! ! 1 Jtf 1111 I
m in i ii n m ti m m m m m
a Year, In Advance.
" FOR GOD, FOR COUNTRY AND FOR TRUTH.
Si of I Copy s CU,
PLYMOUTH, N, C. FRIDAY, J A NUARY 10, 1908.
SOUTH S PROGRESS
Remarkable Showing Made of
YALUE OF ITS LEADING CROPS
'-The Rice Crop Five Times Greater
r the Past Year and the Corn Crop
Has Increased Nearly Fifty Per
Cent. The Wonderful Growth of
the Cotton Crop the Subject of Ex
'. Chattanooga, Tenn., Special. The
Tradesman Annual contains among
its important features an elaborate
review of Southern progress during
1907, v in which the following interest
ing facts are given: .
The principal crops were as fol
Hay of all kinds, tons 7,590,000.
w Wheat, bushels 91,433,000. '
; Corn, bushels 959,743,000.
Oats, bushels, 67,338,000.
Tobacco, pounds 437,139,000.
Ilice, bushels 21,412,000.
f Tw.q .notable increases over the pre
Tious year are shown by these figures,
the Southern hay crop being 25 per
' -cent, greater than in 1906, and the
rice crop increased nearly the same
Progress of Agriculture.
During the last five years) however,
agriculture has made such progress
in the Southern States, that the corn
crop has increased nearly 50 per cent.
The rice crop is five times greater,
while as already stated, the fodder
crop has enlarged 25 per cent, in a
single year. In 1900 the value of pro
ducts of vegetable gardens - of-, the
South was $13,000,000; at present the
annual yield of orchards and vine-
yards in this section is over $30,000,
O00? making the sum total of the an
nual fruit and" truck product of the
South fully $150,000,000.
During the last cotton year we sent
out of the country about 8,500,000
bales. of raw cotton, fully two-thirds
of the crop; but such is the growth of
the cotton industry in the United
States that the South now contains
700 mills, operating nearly 10,000,000
J Spindles and 190S will add fully 20
v-' more "plants. The States of North
and South Carolina have no less than
4Q0 plants with 6,300,000 spindles.
' Tho Metal Industry.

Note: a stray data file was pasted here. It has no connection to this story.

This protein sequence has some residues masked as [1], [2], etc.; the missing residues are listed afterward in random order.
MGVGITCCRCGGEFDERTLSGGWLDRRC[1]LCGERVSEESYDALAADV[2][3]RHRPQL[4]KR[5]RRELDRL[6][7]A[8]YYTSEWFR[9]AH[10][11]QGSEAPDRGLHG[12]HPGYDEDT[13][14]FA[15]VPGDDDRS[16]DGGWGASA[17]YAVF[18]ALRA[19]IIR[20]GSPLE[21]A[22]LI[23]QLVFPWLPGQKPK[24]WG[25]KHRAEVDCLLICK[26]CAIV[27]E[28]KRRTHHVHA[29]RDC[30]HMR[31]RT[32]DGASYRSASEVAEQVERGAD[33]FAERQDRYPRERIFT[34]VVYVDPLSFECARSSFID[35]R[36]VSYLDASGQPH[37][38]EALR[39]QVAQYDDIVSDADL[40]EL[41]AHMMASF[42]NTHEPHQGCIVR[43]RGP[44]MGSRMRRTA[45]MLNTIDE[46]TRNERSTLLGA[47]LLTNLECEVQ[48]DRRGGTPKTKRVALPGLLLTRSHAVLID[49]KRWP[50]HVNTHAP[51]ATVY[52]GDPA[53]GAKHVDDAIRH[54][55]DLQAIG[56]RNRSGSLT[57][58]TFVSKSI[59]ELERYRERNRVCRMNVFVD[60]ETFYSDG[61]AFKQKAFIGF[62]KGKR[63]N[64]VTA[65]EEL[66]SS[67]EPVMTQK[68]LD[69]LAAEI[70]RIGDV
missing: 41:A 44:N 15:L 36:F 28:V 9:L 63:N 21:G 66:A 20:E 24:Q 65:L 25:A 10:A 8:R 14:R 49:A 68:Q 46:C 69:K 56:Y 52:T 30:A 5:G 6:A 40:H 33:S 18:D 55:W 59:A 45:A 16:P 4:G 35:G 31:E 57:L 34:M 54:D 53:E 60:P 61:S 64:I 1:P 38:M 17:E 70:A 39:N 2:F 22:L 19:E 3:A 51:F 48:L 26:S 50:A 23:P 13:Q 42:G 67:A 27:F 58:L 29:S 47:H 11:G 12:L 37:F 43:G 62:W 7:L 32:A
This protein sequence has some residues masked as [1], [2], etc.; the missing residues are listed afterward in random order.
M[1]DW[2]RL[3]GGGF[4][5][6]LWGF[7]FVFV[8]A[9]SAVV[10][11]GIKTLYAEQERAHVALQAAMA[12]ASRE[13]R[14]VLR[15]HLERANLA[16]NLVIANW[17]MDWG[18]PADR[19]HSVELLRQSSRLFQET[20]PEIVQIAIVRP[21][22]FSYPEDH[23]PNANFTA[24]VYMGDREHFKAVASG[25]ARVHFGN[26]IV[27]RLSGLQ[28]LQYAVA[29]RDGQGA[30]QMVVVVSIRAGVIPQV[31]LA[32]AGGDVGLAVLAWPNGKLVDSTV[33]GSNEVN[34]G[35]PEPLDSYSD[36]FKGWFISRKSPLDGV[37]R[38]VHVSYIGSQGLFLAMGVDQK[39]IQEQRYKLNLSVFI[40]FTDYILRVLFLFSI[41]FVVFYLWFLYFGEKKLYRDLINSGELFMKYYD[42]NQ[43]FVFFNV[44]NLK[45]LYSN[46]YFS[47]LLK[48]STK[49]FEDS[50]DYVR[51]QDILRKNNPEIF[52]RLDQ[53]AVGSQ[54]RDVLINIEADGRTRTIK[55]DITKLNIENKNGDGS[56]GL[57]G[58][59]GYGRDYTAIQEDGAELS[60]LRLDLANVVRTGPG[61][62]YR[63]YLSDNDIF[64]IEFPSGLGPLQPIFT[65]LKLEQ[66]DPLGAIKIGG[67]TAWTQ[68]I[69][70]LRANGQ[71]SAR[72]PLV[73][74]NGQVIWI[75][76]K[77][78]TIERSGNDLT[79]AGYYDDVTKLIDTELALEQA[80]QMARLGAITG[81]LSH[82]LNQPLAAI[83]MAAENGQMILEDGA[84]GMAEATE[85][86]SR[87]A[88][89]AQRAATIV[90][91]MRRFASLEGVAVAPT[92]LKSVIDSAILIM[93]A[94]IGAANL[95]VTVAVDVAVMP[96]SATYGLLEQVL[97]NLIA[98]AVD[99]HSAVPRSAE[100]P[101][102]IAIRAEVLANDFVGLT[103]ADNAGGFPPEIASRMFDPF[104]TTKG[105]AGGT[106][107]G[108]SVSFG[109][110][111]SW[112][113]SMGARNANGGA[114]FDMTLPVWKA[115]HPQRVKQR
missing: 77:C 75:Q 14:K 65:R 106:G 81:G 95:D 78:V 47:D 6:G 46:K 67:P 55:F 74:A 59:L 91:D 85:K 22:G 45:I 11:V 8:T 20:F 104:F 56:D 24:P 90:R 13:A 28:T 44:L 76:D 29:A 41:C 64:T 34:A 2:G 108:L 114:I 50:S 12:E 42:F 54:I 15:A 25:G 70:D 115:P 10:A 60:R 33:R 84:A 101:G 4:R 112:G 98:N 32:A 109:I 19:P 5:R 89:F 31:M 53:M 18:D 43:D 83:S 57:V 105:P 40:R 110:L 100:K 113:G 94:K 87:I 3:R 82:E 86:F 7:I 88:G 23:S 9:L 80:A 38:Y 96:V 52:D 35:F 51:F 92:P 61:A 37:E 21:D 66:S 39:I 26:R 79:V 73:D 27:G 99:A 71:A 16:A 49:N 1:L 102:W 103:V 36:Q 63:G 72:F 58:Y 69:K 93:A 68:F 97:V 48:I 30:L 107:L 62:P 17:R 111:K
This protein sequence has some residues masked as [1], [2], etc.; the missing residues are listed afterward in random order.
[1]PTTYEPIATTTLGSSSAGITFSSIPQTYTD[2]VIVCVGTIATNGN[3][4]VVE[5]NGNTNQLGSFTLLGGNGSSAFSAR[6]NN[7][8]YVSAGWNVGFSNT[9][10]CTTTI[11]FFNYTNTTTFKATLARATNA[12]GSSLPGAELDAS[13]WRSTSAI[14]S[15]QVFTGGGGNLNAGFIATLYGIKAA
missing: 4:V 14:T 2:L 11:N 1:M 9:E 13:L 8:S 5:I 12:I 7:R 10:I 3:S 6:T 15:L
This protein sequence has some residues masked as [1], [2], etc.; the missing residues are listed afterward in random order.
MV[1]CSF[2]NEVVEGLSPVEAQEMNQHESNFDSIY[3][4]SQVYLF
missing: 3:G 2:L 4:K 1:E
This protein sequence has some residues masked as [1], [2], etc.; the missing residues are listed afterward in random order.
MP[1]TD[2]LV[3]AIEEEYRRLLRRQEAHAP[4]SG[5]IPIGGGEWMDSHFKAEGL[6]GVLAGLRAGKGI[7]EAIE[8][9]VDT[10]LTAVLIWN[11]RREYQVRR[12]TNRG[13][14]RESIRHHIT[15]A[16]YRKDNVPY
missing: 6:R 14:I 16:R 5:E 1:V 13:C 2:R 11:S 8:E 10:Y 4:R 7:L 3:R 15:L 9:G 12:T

.The metal industry, including the
mining of ore, shows a notable in
crease compared with previous years.
The total tonnage of iron produced
by the Alabama furnaces during 1907
will aggregate about 1,750,000 tons,
with a value of $32,000,000. This is
100000 tons more than the record for
1906 and about 150,000 tons more
than tho record for 1905, while the
value has increased within the last
two years nearly 50 per cent.
In Kentucky the total tonnage of
pig iron produced aggregate over
12o!000 tons, a gain of fully 100 per
em in .two years, while the value
of the output of the smelters has ac
tually more than doubled in two
Tennessee also shows remarkable
progress, for the tonnage of pig iron
made in this State in 1905 was but
372,692, while for the present year it
will" be about 450,000 tons, represent
'ins? a value of about $7,500,000.-'
The total investment of capital in
miscellaneous industries in the South
ern States increased no less than 50
per cent, in the'-brief period of five
years, while the value of the manu
factures has increased 25 per cent,
and in 1905 exceeded the total in
vestment in Southern industrial
plants by the sum of nearly $200,000,
000. Kansas Bank Dynamited.
Kansas City, Special. A bomb was
exploded in the basement of the mag
nificent three-story marble building
of the First National Bank at the
corner of Tenth street and Baltimore
avenue, in the business centre a few
minutes after the noon hour. The
forces of the explosion was terrific
and caused much damage ; eight per
sons were injured, none fatally. There
is no clue to the person who placed
the bomb and st it off.
North Carolina "Makes Good."
prtt-lnnrl. Me. Snecial. The ar
mored cruiser North Carolina, built
by the Newport News Shipbuilding
and Dry Dosk Company, arrived
here Monday: While running for a
short time under forced draught the
cruiser averaged nearly the required
speed of 22 knots. The standardi